A Legislative Perspective on the Kentucky General Assembly with State Representative Rick Rand
FRANKFORT – Whenever corporate leaders scout for new locations to expand or re-locate their business, they consider such obvious things as infrastructure, government incentives, taxes and the cost to build.
Above all else, though, they look at the quality of the local workforce, according to annual surveys done by Site Selection magazine, a national trade publication that tracks economic development.
Fortunately, Kentucky knows this area well, having been ranked among the leading states for years in workforce development. The results are showing just how beneficial this investment has been, given that we are also among the top states in attracting large-scale industrial projects that invest at least $1 million, create 50 or more jobs or add at least 20,000 square feet of floor space.
Kentucky averaged nearly one of these projects a day in 2012, a rate that Site Selection says only nine other states beat. Combined, these projects created about 14,000 new jobs across the commonwealth and brought in almost $2.7 billion in investment.
Our success is not a short-term blip, either; in fact, we have been among the top 15 states in this category for the last five years. While recognizing that some industries such as coal and construction have been hit especially hard, Kentucky did add more than 21,000 jobs between August 2012 and August 2013.
Beyond workforce development, there are other factors in our favor, such as having industrial electricity costs that are a fifth below the national average; being centrally located; and, as a CNBC study found, having the lowest overall cost of doing business in the country.
A renewed focus on education is helping us take the next step. The Kentucky Council on Postsecondary Education says the number of workers who have a bachelor’s degree has increased 80 percent over the last two decades, while those with a high school diploma or less has declined by a tenth.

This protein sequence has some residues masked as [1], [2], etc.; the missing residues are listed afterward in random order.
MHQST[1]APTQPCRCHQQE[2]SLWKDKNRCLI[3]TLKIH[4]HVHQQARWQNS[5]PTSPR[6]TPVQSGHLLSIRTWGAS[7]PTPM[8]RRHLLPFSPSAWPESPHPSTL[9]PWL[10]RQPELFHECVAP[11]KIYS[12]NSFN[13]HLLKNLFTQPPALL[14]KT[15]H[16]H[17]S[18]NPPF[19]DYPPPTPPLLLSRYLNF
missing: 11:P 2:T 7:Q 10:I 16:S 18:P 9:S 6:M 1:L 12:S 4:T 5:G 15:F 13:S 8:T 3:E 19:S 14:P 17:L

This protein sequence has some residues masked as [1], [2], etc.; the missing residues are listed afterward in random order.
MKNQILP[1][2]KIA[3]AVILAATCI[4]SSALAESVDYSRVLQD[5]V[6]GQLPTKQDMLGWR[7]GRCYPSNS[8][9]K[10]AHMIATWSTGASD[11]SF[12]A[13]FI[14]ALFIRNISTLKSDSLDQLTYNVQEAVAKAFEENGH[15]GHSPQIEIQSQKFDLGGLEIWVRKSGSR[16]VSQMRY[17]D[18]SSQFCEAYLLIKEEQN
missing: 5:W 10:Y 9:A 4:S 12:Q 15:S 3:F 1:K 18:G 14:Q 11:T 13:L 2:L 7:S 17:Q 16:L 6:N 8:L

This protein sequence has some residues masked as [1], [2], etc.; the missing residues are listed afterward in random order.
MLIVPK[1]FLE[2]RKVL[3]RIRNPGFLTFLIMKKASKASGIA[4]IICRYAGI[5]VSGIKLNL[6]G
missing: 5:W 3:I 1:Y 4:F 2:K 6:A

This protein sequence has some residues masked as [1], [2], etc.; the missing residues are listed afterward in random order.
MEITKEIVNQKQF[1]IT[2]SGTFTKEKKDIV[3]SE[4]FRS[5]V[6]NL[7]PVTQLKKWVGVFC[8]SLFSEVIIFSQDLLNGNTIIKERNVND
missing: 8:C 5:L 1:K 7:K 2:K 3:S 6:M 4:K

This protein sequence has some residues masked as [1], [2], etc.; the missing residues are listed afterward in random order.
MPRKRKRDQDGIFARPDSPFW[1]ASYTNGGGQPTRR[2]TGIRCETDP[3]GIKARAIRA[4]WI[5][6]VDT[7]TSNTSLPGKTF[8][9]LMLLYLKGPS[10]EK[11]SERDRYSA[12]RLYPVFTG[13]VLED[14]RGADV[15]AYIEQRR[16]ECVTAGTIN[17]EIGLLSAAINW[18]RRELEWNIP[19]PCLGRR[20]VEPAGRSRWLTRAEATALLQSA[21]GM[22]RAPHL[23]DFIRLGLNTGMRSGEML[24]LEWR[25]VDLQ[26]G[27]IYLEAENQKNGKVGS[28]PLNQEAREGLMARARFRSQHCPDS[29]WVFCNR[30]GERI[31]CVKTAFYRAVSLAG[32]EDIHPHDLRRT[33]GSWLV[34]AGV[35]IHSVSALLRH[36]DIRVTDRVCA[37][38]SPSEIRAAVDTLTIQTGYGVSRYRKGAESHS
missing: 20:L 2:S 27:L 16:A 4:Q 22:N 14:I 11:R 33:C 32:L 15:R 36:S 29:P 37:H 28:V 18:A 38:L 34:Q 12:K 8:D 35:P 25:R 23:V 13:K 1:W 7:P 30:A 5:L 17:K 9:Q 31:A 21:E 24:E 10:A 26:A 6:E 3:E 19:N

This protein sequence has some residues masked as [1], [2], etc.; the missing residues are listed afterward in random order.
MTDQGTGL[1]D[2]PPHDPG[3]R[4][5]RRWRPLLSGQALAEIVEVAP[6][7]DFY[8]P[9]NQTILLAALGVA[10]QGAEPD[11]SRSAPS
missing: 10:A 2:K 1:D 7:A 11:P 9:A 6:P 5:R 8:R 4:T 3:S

During last year’s and this year’s legislative sessions, meanwhile, the General Assembly set the stage for a major overhaul of the career and technical education programs that are available to our older students.
In the 2011-12 school year, more than 150,000 students – about three-fourths of our public high school population – took at least one of these courses, which run from agri-science and business administration to machine-tool technology and the health sciences.
About a fifth of these students take three or more of these types of classes, and in 2009-10, more than 90 percent of this group either went on to college, joined the military or started their career right after graduating. A longer comparison shows just how far we have come, given that, in 2003, a fifth of community and technical education students were not employed or attending school after graduation.
With more than 70 campuses spread across the state, the Kentucky Community and Technical College System (KCTCS) is playing a vital role in preparing tomorrow’s workforce. The most recent figures show that more than a fourth of all jobs require at least postsecondary vocational training, and jobs needing an associate’s degree were projected in 2010 to grow by 19 percent by 2018.
Kentucky has seen a lot of success when considering the gains our employees have made over the last dozen years, but this is an area where there are no awards for complacency. We can’t risk letting other states – and even other competing countries – pass us by. We need to continue building on these gains.
If you have any thoughts on this issue, I would like to know. My address is Room 366B, Capitol Annex, 702 Capitol Avenue, Frankfort, KY 40601.
You can also leave a message for me or for any legislator at 800-372-7181. For those with a hearing impairment, the number is 800-896-0305.
I hope to hear from you soon.